**Picture Quality****/ Size Options**The Pentax K20D has a newly-developed 14.6-megapixel CMOS image sensor that was made in a collaboration between Samsung Electronics and Pentax Imaging. According to the manufacturer, the new sensor has larger photo diodes that capture more light and is therefore more sensitive. This allows the camera to increase its dynamic range. The old K10D has a 10.1-megapixel CCD, so the new DLSR has more resolution and does it on a CMOS sensor. According to Pentax’s press release announcing the K20D, the "sensor brings out optimum performance of Pentax interchangeable lenses." The sensor is paired with a Pentax Real IMage Engine (PRIME) image processor. UPDATE: A previous version of this article listed the K10D as having a 6.3 megapixel sensor; this was an error casued by confusion with a previous Pentax camera.  The 23.4 x 15.6mm sensor offers RAW files in PEF and DNG format. JPEG files can also be taken in the following image sizes: 4672 x 3104, 3872 x 2592, 3008 x 2000, and 1824 x 1216. Compression can be set to premium, best, better, and good. RAW files can be taken and developed in the Playback mode and then output as RAW or JPEG. Pentax also says the camera will include TIFF files by production time. We can’t evaluate the actual effectiveness of the K20D’s resolution on the PMA trade show floor, but we hope to get this DSLR in our imaging lab for a more thorough evaluation of its new 14.6 megapixels. **Picture Effects Mode**More and more DSLRs are including picture effects in one form or another. Many are trying out modes that simulate different types of film. Pentax’s "custom image" function serves this purpose. It has Bright, Natural, Portrait, Landscape, and Vibrant modes. Each of these modes allows you to fine-tune the color, saturation, contrast, and sharpness. In the Recording menu, separate adjustments can be made to the saturation, hue, contrast, and sharpness.** **

Connectivity / Extras

 **Connectivity***Software*The older Pentax K10D came with Pentax Photo Browser 3 and Photo Laboratory 3. It is expected that the K20D will come with a newer version of these basic editing and browsing programs. *Jacks, ports, plugs*There is a plastic door on the left side of the camera that offers access to three ports: remote at the top, PC/video in the center, and 8.3-volt DC-in at the bottom. There is also a PC sync port beneath a tiny cap on the left side. The video out function can be set to NTSC or PAL. *Direct Print Options*The Pentax K20D is PictBridge-compatible and has a DPOF print ordering system. It is also compatible with Print Image Matching III format. *Battery*Pentax revamped its lithium-ion battery in the new K20D. The older model has a lithium-ion battery that gets 500 shots per charge, but the newer D-LI50 battery for the K20D lasts 740 shots. An optional BG2 battery grip allows photographers to add a second battery for even more battery life. The grip retails for $129 and goes on sale in March. *Memory*Most high-end DSLRs still accept traditional CompactFlash media, but the Pentax K20D takes SD and SDHC cards. That media is more common in compact digital cameras, so Pentax is hoping point-and-shooters can come to the DSLR market without having to buy new memory cards. The memory card slot is located under a tightly-sealed door on the right side of the camera body. The only way to open it is to pull out the release lever on the back of the camera and rotate it until the door pops open. **Other features***Extended Dynamic Range* – We can’t verify the effectiveness of this feature at PMA, but we know it’s on the camera. The K20D’s larger CMOS sensor allows for expanded dynamic range to 100 or 200 percent. This brings out more details in highly contrasted images. The expanded dynamic range is grouped with ISO options in the Function menu. *Dust Reduction* – The K20D has an improved dust reduction system over the older K10D – a mechanism that vibrates the image sensor to shake dust off. The sensor shouldn’t get much on it though because it has an SP coating on it that repels dust. The new feature on the K20D’s dust reduction system is the dust alert function. Located in the Setup menu, it allows the camera to analyze its own image sensor and show you the location of the specs via the LCD screen. It doesn’t remove the specks; it just shows you whether there are any and where exactly on the sensor they are located. You can then opt to manually clean the shutter by locking the mirror up. *Multiple Exposures* – The Pentax K20D can snap two to five images and merge them together into one image file. This can be done in the Recording menu. You can also choose whether the camera should adjust the exposure when combining them.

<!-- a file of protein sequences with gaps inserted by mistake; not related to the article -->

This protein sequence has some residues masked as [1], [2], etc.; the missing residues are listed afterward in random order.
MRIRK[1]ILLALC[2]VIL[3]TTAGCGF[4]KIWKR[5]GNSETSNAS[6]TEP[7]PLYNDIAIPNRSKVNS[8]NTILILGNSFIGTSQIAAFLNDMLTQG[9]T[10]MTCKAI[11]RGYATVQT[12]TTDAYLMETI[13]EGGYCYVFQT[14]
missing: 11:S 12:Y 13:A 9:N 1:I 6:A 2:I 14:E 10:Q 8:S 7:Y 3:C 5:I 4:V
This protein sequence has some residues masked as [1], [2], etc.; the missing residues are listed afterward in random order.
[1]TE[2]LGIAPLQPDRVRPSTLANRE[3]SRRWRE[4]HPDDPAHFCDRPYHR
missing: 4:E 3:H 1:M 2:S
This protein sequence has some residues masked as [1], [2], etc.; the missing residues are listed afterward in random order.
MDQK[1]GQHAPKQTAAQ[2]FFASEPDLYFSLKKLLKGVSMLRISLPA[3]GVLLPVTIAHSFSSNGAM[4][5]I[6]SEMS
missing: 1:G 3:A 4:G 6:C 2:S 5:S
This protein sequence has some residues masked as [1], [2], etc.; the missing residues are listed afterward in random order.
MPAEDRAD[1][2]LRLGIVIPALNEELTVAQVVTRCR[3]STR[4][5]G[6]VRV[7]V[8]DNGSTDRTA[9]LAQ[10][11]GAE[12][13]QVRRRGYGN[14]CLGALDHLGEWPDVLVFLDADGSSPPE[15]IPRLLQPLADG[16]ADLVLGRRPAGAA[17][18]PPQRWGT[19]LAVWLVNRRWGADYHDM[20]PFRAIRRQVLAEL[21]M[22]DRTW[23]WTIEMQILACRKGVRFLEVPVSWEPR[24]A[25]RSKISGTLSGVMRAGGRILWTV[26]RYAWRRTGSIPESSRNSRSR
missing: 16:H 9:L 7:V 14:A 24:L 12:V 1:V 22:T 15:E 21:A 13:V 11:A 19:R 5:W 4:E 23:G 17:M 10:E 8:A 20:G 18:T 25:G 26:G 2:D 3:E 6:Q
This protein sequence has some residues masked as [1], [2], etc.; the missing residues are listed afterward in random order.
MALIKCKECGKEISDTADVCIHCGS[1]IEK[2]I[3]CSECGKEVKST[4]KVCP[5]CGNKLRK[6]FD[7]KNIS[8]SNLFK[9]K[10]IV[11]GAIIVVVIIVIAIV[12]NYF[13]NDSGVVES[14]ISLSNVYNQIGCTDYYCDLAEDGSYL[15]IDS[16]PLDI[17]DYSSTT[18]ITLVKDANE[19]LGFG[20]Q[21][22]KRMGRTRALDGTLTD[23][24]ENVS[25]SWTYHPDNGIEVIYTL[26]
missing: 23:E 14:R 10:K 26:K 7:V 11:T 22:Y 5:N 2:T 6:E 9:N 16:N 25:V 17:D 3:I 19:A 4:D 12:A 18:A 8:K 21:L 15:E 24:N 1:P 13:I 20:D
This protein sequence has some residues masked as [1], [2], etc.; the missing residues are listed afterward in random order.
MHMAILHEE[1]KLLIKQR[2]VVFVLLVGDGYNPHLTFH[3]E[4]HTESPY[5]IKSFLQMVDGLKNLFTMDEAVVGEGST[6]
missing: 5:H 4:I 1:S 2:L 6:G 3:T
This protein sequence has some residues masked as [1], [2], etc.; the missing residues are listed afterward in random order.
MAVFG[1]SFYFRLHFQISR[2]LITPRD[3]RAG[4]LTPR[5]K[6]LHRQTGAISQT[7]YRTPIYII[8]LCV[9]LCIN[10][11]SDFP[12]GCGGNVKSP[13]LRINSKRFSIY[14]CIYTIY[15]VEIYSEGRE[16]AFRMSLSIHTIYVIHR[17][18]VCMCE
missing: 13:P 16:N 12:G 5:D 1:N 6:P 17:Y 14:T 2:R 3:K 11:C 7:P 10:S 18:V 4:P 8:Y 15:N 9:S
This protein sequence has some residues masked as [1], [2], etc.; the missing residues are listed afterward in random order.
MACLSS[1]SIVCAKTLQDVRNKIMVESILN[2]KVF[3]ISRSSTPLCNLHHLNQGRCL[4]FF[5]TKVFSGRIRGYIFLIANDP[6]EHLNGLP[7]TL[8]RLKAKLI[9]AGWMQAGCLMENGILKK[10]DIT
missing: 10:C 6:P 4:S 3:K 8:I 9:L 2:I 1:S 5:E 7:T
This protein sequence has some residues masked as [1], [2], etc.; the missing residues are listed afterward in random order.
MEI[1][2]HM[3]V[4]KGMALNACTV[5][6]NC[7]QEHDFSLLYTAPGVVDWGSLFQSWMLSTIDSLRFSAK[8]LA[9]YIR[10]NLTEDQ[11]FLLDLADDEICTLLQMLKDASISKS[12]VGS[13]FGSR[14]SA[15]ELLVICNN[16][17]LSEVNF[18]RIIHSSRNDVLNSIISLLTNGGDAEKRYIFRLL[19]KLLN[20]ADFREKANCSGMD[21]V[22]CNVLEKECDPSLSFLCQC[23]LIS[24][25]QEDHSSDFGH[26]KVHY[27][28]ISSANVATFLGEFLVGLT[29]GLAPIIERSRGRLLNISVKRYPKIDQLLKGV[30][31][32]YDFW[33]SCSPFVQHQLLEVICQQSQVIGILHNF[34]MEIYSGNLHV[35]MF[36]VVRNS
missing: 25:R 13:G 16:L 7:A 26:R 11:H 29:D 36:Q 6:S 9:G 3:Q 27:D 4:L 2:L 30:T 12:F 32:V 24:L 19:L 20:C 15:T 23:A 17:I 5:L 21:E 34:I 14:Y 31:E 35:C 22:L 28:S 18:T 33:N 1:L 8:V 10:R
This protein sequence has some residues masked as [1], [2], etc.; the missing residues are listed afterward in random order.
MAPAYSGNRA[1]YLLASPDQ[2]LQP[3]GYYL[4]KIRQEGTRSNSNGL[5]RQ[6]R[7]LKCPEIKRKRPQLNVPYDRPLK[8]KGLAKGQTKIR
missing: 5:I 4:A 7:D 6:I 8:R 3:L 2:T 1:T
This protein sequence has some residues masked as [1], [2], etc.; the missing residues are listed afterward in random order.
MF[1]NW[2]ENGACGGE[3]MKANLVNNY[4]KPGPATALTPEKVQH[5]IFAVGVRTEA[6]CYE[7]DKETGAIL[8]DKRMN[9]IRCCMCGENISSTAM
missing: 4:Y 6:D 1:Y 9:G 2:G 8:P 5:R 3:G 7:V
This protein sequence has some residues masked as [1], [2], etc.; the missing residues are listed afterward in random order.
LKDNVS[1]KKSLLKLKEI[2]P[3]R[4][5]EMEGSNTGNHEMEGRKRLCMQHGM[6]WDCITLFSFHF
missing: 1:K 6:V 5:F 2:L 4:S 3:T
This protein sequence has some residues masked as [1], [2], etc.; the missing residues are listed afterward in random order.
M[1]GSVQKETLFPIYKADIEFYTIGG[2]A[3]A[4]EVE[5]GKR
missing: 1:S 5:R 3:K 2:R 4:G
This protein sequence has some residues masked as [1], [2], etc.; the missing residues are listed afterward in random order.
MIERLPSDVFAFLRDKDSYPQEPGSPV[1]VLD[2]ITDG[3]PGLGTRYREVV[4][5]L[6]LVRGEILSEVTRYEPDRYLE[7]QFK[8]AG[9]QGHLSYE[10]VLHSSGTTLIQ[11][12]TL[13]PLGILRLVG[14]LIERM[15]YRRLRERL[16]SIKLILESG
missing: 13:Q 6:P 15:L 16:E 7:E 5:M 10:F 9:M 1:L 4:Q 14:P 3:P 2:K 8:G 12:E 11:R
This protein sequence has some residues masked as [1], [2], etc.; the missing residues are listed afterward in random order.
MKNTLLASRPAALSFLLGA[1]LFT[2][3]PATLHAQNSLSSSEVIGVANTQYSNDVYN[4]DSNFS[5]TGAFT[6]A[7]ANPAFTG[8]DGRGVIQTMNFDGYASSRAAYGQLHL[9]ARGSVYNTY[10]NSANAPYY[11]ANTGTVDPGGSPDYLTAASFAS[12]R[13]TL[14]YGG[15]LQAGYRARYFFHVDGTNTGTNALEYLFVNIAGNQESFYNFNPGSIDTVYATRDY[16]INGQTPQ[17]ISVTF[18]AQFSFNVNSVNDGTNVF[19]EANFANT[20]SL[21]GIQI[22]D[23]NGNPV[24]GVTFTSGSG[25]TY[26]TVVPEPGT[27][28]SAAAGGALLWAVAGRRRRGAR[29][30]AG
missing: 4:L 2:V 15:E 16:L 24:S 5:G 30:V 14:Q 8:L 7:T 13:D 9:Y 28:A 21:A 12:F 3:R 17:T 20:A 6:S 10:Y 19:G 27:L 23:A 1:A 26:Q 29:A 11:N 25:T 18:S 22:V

Overall Impressions